For Tim Burton’s long-awaited return to stop-motion features, he chose “The Corpse Bride,” based on a ghoulish Russian folk tale and animated to look like a Hammer horror movie. In it, a nerdy young man (Johnny Depp, of course), who is engaged to a nice young woman (Emily Watson), accidentally ends up marrying a ghoul (Helena Bonham Carter, of course to the nth degree). This leads to all sorts of zombie-ish imagery and some fun new songs from Danny Elfman (not exactly up to the caliber of his “Nightmare Before Christmas” material, but that could be said of the whole movie). Interestingly, “Corpse Bride” was shot on consumer digital cameras, which sped up the laborious process of stop-motion animation considerably. The movie is most alive when it’s in the world of the dead, with dancing skeletons and a worm that sounds like Peter Lorre. It was nominated for the Best Animated Feature Oscar in 2005 but lost to…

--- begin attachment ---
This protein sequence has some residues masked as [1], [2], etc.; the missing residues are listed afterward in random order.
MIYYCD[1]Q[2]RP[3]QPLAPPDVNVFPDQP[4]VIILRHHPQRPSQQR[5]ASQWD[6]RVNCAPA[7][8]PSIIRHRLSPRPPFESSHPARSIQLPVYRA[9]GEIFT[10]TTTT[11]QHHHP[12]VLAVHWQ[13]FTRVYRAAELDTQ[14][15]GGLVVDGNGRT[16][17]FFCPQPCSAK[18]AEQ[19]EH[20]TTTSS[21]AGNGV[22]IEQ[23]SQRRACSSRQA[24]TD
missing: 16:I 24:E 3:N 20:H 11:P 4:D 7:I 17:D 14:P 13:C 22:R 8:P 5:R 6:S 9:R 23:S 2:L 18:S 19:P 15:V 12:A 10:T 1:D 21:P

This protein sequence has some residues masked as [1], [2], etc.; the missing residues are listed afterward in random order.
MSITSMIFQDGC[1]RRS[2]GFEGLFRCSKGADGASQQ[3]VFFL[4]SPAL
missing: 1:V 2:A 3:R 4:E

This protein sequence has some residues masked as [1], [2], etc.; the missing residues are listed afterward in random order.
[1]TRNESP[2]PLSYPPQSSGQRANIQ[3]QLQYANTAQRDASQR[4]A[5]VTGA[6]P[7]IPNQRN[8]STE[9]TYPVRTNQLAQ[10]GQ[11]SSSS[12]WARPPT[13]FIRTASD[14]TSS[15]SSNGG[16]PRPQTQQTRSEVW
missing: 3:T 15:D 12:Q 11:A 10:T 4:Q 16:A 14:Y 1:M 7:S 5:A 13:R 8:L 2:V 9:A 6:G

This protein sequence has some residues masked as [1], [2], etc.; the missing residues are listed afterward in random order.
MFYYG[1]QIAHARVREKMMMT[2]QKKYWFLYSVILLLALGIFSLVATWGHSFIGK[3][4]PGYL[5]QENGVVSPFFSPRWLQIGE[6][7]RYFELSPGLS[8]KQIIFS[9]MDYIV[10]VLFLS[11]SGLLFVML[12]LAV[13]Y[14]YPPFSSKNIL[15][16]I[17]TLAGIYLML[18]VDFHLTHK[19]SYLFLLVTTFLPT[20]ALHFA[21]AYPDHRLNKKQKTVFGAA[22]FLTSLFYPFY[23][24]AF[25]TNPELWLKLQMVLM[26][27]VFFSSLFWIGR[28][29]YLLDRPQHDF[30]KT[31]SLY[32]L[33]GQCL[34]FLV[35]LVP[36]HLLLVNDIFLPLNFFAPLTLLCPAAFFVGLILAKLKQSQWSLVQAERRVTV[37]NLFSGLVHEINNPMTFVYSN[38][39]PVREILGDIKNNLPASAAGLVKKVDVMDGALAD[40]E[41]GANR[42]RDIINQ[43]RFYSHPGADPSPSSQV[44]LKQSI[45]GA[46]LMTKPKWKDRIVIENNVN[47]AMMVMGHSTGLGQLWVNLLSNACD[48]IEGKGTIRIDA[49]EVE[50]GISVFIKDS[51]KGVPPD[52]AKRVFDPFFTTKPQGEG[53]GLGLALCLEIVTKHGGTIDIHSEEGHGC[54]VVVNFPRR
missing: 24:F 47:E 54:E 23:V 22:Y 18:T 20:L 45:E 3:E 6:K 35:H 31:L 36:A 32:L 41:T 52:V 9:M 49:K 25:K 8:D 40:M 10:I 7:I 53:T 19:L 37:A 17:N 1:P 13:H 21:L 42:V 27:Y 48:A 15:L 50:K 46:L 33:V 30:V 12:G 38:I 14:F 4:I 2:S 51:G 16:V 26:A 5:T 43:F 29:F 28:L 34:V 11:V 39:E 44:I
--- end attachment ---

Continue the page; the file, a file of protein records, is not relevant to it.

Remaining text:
“Wallace and Gromit: The Curse of the Were-Rabbit” (Nick Park and Steve Box, 2005)
… “Wallace and Gromit: The Curse of the Were-Rabbit.” Directors Nick Park (who originated the characters in a series of unforgettable shorts) and Steve Box have referred to the film, the first feature-length outing for the inventor and his trusty, silent dog, as “the first vegetarian horror movie.” What’s really great about “Were-Rabbit” — among many, many other things — is how shrewdly it references the British Hammer horror movies (also a touchstone for Burton and “Corpse Bride”) in a unique and fresh way — the movie really captures the spirit of the villagers who are plagued by a supernatural force and want it gone at all costs. (In this case a giant “were-rabbit” is gobbling up all of the townspeople’s prized vegetables. The horror! The horror!) The mystery of who the were-rabbit is remains lively and the design work, across the board, is unparalleled. It’s also terrifically funny and clever, in a way only bested by the best Pixar movies. Kind of amazing that there were two stop motion-animated horror movies released the same year but we’ve got to say, the best toon won.